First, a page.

Storm Preparedness Tips from Sea Tow

By Sea Tow Services International, Inc.

With Irene bearing down on the East Coast, and possibly scoring a direct hit on New England, Sea Tow, the nation’s leading marine assistance provider, is offering the folling preparedness tips for boaters.

First, review your insurance policy—with your provider, if possible. Boat owners whose marine insurance requires them to relocate their vessels out of a hurricane zone should do so by the date specified in their policy.

Owners who must move their boats should decide where to have it hauled before the hurricane season begins. Don’t wait until a storm is imminent.

For those who plan to not relocate their boats, it’s important to have a Storm Plan ready to execute as soon as the forecast spells danger. In fact, most insurance providers require a formal written Storm Plan detailing where and how your boat must be secured during a hurricane. Make sure your insurance policy is current and in force, and that you know what actions it requires you to take in the event of a storm.

If you live out of the area during the summer months, designate a responsible person to execute the Storm Plan in your absence. It’s also important to check the lease or dockage agreement with your marina, storage facility or private dock owner where your boat is moored to be sure the vessel can remain there during a hurricane. If it can stay, be sure you know the procedure for securing not only your vessel, but those docked around it, as well. A boat that breaks loose in a hurricane can wreak havoc on neighboring vessels. Some facilities demand that boats be removed from the water when a major storm is forecast.

Owners who must move their boats should decide where to have it hauled before the hurricane season begins. Don’t wait until a storm is imminent. Charges for storm haul-outs may be covered by your insurance policy. Also, check with your local Sea Tow franchise to see what pre-storm haul-out services are offered.

10 Additional Tips for Hurricane Preparedness

  1. Closely monitor local and national weather services including NOAA Weather Radio.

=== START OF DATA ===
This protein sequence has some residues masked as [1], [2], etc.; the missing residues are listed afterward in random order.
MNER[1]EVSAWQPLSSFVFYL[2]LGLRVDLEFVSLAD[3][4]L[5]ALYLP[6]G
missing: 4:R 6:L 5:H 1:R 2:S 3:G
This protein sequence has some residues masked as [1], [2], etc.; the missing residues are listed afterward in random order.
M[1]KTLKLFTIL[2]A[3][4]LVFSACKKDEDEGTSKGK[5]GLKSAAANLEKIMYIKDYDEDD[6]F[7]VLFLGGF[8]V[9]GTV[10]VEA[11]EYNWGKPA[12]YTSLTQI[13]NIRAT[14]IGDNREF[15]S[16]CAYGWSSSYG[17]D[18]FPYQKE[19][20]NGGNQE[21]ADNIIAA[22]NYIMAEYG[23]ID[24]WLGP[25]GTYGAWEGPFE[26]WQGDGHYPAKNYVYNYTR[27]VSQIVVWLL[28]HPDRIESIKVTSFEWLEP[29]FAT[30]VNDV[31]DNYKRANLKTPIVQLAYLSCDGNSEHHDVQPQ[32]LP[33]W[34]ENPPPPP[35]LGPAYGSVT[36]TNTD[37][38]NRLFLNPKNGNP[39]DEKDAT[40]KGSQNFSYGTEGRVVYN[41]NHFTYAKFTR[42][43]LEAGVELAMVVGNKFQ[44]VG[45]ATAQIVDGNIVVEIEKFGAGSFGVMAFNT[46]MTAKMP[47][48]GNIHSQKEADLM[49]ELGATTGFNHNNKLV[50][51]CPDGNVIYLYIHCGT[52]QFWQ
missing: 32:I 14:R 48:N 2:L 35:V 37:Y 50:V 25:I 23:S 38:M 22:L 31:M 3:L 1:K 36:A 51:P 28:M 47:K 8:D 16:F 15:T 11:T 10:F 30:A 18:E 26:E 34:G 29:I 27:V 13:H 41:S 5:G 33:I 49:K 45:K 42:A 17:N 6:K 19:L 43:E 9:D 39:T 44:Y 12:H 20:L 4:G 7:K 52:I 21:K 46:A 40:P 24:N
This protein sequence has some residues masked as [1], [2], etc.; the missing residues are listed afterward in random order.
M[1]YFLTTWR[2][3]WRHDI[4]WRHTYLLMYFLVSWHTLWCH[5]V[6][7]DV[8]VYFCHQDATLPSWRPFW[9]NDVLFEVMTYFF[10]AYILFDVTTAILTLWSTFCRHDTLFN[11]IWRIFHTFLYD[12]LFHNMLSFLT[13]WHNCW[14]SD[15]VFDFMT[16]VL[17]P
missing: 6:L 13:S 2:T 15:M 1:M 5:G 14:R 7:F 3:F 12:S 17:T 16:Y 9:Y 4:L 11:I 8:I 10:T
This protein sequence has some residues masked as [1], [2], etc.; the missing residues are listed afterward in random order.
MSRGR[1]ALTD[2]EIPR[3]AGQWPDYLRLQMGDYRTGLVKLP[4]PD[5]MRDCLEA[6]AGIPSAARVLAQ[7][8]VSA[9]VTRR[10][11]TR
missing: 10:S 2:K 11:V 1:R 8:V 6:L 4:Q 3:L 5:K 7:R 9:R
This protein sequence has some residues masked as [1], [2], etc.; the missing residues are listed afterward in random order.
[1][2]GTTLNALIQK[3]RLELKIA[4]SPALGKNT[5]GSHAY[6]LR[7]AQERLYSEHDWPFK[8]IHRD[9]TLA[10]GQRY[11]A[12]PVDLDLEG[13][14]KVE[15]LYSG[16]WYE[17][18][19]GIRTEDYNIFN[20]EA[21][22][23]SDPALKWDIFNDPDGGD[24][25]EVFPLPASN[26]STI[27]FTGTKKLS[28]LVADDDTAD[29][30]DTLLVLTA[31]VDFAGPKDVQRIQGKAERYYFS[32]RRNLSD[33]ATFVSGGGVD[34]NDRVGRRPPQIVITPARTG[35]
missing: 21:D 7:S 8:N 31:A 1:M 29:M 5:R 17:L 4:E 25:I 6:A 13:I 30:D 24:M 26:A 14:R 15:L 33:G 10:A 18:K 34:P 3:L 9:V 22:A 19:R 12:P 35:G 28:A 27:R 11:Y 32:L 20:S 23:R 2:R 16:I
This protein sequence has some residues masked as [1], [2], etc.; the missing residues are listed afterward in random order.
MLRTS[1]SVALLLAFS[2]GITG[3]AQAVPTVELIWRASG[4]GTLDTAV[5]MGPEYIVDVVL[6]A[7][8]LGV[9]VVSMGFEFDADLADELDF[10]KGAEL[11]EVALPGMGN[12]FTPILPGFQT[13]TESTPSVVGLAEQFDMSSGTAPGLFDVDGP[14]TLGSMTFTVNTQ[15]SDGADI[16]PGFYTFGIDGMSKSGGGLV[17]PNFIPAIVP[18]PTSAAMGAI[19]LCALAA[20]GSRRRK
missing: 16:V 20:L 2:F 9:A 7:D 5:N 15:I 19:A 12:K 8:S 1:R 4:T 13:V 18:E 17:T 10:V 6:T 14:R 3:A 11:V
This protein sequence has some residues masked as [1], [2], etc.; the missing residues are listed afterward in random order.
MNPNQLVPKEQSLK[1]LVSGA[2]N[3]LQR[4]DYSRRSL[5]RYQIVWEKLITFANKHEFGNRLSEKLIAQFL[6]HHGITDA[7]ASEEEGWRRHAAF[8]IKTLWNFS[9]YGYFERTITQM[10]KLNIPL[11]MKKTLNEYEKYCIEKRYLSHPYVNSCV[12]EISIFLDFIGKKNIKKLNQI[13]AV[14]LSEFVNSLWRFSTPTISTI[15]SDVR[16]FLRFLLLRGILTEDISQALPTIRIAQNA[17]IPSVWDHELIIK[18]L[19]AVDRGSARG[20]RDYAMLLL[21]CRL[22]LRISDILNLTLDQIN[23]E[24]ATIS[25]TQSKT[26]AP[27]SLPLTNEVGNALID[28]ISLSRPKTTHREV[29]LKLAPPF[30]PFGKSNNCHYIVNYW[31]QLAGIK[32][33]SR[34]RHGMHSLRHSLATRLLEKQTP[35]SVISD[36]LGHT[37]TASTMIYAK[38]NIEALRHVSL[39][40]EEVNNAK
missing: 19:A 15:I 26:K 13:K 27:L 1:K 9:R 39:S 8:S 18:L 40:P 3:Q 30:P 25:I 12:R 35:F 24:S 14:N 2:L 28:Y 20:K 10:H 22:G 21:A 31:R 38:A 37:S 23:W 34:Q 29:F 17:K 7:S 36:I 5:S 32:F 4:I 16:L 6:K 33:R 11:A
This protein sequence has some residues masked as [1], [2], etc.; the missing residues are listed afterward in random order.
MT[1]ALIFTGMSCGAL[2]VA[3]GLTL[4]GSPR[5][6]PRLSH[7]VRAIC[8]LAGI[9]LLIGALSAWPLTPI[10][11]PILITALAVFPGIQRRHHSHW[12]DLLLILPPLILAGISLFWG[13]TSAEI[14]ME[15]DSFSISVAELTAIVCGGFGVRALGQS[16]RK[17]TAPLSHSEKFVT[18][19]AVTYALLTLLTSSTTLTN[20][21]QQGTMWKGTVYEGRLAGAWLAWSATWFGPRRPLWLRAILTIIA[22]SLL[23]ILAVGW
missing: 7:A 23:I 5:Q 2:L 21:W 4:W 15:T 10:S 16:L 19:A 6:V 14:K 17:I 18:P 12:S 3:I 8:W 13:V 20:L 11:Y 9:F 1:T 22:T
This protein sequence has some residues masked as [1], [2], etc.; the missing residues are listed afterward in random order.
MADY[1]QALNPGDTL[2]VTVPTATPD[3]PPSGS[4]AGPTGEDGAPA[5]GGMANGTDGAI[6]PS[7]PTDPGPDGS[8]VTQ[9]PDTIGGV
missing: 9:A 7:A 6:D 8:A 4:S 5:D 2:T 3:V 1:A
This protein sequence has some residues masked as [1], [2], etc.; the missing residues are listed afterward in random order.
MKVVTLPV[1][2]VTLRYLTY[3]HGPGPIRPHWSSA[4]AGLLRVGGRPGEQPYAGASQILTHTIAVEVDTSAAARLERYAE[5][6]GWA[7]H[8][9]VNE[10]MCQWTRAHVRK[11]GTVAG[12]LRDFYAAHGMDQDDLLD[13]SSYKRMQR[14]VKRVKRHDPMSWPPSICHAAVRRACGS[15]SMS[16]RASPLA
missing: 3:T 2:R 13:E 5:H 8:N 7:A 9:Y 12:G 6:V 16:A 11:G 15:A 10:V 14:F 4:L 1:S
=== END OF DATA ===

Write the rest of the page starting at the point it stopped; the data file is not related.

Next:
2. Make an inventory, preferably by video, of all valuable fixed items such as marine electronics on board your boat.
  3. Store all the boat’s important documents, including your marine insurance policy, in a secure place off the vessel.
  4. When a storm is forecast for your area, remove all detachable items from your boat, such as canvas, sails, cushions, fishing rigging, radios and antennas. Lash down everything that you cannot remove, including booms, tillers, wheels, etc.
  5. Deflate your dinghy and store it and its outboard off the boat. If it’s a fiberglass dinghy, have it stored in an indoor facility.
  6. If your boat is on a trailer, lash it securely. Use tie-downs to anchor the trailer to the ground, let the air out of its tires and weigh down the frame.
  7. If your boat is in a facility with shore power, be sure all power is turned off and all shore powercords are stowed securely. Disconnect your boat’s battery.
  8. Boats docked in a marina or in a private berth should be centered in the slip. Double-up all dock lines and make sure they are of sufficient length to compensate for excessive high water.
  9. Anchored boats should ensure enough scope. Inspect all anchor rodes and chain and use only good or new gear. Set extra anchors as necessary.
  10. Do not stay with your boat or try to ride out a storm on board. No matter how valuable your vessel is to you—both financially and sentimentally—it’s not worth your life.

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